Farmers 'penalised' by survey system
Conservation-minded farmers are annoyed about being penalised by agreeing to wetlands and other natural assets being surveyed, when other Hurunui farmers don't have rulemakers coming down hard on them.
Members of the Hurunui SNA Group says the Resource Management Act (RMA) disadvantages them, and the group is urging farmers to not allow any more surveys on private land, trapping them in the RMA system, until the legislation is changed.
The group's farmers say they have to apply for resource consent to fertilise around listed Significant Natural Areas (SNA), when non-surveyed landowners are free of these requirements.
Interested farm buyers have shied away from at least one farm because of its SNAs, and other farmers are worried that this will lower their own land values.
Group spokesman Jamie McFadden said landowners had chosen to leave and care for native bush on their land when they could have easily cleared it.
"These landowners feel aggrieved and angry that seemingly because of their generosity in protecting native bush on their land, they are then trapped in a compulsory regulatory system that does nothing to help them continue to look after these areas."
McFadden is a Hurunui farm- raised landscaper specialising in planting native plants on farms.
He said QEII Trust covenanting was a much better system, as landowners agreed to conditions that could not be changed without their agreement, and the trust helped with fencing and weed control.
"With the RMA-SNA regulatory system, landowners have no choice, there is no flexibility on rules - one size fits all - and the rules can change at any time, even without the landowner's knowledge or approval."
McFadden said that when landowners worked with the Hurunui District Council on a biodiversity strategy for the district, they never expected that Environment Canterbury could come over the top and apply its rules to SNAs on private land, such as not applying fertiliser within 10 metres of listed natural assets.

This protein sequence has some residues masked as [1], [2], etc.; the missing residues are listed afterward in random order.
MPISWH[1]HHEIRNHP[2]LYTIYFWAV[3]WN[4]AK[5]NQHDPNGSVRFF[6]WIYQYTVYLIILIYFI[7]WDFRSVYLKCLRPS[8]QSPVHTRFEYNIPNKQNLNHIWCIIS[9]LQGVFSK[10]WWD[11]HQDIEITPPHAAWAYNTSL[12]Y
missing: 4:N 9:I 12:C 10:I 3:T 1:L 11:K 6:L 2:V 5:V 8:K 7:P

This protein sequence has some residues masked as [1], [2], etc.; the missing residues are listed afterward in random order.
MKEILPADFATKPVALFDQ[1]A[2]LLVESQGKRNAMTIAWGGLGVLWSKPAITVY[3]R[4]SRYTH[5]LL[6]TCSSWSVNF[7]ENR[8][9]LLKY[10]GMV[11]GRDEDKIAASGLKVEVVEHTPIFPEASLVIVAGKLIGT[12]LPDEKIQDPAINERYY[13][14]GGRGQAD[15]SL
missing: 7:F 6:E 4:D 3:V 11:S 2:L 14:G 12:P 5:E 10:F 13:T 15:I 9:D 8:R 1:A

The regulations were counterproductive, because native shrubs and trees were being cleared by landowners unwilling to be caught in the system or by future rules, he said.
"The issue with the survey - and we found this on our own family farm - is once you allow the information to be gathered from your property, any council can use that to seek regulations over you.
"We are under this regulatory structure in the Hurunui district plan, yet our neighbours have the same bush, but we are covered with the regulations and they are not."
McFadden said his parents fenced off a native bush area 30 years ago next to cropping land, and were now bound to apply for resource consent to fertilise alongside the area, unlike nearby farmers.
"You expose yourself to being penalised by the regulatory system, and we wished we had never done the survey."
He said his parents looked after their farm environment at their own cost when the government in the 1970s was paying subsidies for farmers to develop farmland from scrub.
District councils should be allowed to come up with their own systems along with landowners and the community, he said.
The Hurunui SNA Group consists of landowners protecting native areas on their properties.
Chairman Fran Perriam, a farmer from Greta Valley with two QEII Trust native bush covenants on her property, said group members trustingly allowed surveys but now found themselves trapped in the RMA system.
"Many landowners throughout New Zealand are allowing surveys without realising the consequences.
"We were horrified to find [that] having your property listed in a district plan can decrease your property value, lead to all sorts of unreasonable restrictions, and expose you to prosecution."
McFadden said there were more examples of groups of farmers reminding neighbours of their environmental responsibilities, and fewer farmers giving farming a bad name.
The increase in QEII covenanting and private planting initiatives showed that farmers worked best with the carrot approach rather than the stick, he said. The Hurunui SNA Group has launched a national "Say No To Access" campaign calling for legislative change.
- The Press